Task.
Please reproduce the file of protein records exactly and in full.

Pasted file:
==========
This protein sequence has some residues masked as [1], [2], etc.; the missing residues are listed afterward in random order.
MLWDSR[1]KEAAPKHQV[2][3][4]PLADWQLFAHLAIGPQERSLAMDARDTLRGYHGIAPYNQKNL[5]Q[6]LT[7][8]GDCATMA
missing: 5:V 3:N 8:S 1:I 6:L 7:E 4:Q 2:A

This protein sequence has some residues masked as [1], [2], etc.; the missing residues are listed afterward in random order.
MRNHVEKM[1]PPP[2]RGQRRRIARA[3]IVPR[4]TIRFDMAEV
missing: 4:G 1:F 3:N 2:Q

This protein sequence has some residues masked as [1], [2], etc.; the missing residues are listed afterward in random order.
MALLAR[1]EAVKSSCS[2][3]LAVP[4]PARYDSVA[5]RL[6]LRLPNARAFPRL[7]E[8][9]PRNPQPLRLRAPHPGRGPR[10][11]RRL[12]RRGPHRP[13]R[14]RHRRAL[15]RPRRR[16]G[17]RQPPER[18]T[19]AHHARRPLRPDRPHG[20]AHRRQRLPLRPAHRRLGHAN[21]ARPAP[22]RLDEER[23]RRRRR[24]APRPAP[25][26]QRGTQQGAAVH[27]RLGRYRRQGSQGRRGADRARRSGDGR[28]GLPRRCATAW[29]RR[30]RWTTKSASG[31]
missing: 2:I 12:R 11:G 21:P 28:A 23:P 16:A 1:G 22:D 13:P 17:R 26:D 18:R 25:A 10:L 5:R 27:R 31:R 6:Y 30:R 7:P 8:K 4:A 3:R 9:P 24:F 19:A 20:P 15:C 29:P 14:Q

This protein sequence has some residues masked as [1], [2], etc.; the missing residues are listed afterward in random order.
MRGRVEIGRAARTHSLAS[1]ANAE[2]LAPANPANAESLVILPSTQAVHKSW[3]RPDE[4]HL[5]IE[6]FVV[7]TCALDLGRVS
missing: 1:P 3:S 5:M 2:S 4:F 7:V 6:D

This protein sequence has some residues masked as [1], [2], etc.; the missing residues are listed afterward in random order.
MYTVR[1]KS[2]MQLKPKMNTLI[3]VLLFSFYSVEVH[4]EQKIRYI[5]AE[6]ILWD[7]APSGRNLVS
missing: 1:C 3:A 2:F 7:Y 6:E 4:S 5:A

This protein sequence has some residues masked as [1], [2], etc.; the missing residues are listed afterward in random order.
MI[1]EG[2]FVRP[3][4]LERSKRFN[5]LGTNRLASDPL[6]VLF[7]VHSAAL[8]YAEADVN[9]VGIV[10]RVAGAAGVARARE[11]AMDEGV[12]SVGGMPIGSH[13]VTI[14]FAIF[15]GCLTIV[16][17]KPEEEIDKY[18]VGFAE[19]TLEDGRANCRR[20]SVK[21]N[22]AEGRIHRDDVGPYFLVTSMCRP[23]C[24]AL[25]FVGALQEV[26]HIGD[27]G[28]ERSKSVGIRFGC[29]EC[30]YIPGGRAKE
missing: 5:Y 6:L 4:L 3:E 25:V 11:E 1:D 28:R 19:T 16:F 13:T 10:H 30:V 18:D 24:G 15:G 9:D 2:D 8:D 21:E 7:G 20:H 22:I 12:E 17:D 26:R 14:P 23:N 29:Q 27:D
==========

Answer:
This protein sequence has some residues masked as [1], [2], etc.; the missing residues are listed afterward in random order.
MLWDSR[1]KEAAPKHQV[2][3][4]PLADWQLFAHLAIGPQERSLAMDARDTLRGYHGIAPYNQKNL[5]Q[6]LT[7][8]GDCATMA
missing: 5:V 3:N 8:S 1:I 6:L 7:E 4:Q 2:A

This protein sequence has some residues masked as [1], [2], etc.; the missing residues are listed afterward in random order.
MRNHVEKM[1]PPP[2]RGQRRRIARA[3]IVPR[4]TIRFDMAEV
missing: 4:G 1:F 3:N 2:Q

This protein sequence has some residues masked as [1], [2], etc.; the missing residues are listed afterward in random order.
MALLAR[1]EAVKSSCS[2][3]LAVP[4]PARYDSVA[5]RL[6]LRLPNARAFPRL[7]E[8][9]PRNPQPLRLRAPHPGRGPR[10][11]RRL[12]RRGPHRP[13]R[14]RHRRAL[15]RPRRR[16]G[17]RQPPER[18]T[19]AHHARRPLRPDRPHG[20]AHRRQRLPLRPAHRRLGHAN[21]ARPAP[22]RLDEER[23]RRRRR[24]APRPAP[25][26]QRGTQQGAAVH[27]RLGRYRRQGSQGRRGADRARRSGDGR[28]GLPRRCATAW[29]RR[30]RWTTKSASG[31]
missing: 2:I 12:R 11:G 21:P 28:A 23:P 16:A 1:G 22:D 13:P 17:R 26:D 18:R 25:A 10:L 5:R 27:R 31:R 6:Y 30:R 7:P 8:K 4:A 3:R 9:P 24:F 19:A 20:P 15:C 29:P 14:Q

This protein sequence has some residues masked as [1], [2], etc.; the missing residues are listed afterward in random order.
MRGRVEIGRAARTHSLAS[1]ANAE[2]LAPANPANAESLVILPSTQAVHKSW[3]RPDE[4]HL[5]IE[6]FVV[7]TCALDLGRVS
missing: 1:P 3:S 5:M 2:S 4:F 7:V 6:D

This protein sequence has some residues masked as [1], [2], etc.; the missing residues are listed afterward in random order.
MYTVR[1]KS[2]MQLKPKMNTLI[3]VLLFSFYSVEVH[4]EQKIRYI[5]AE[6]ILWD[7]APSGRNLVS
missing: 1:C 3:A 2:F 7:Y 6:E 4:S 5:A

This protein sequence has some residues masked as [1], [2], etc.; the missing residues are listed afterward in random order.
MI[1]EG[2]FVRP[3][4]LERSKRFN[5]LGTNRLASDPL[6]VLF[7]VHSAAL[8]YAEADVN[9]VGIV[10]RVAGAAGVARARE[11]AMDEGV[12]SVGGMPIGSH[13]VTI[14]FAIF[15]GCLTIV[16][17]KPEEEIDKY[18]VGFAE[19]TLEDGRANCRR[20]SVK[21]N[22]AEGRIHRDDVGPYFLVTSMCRP[23]C[24]AL[25]FVGALQEV[26]HIGD[27]G[28]ERSKSVGIRFGC[29]EC[30]YIPGGRAKE
missing: 5:Y 6:L 4:L 3:E 25:V 11:E 1:D 28:R 19:T 16:F 13:T 10:H 30:V 18:D 24:G 15:G 9:D 2:D 8:D 21:E 7:G 20:H 22:I 12:E 17:D 26:R 14:P 23:N 29:Q 27:D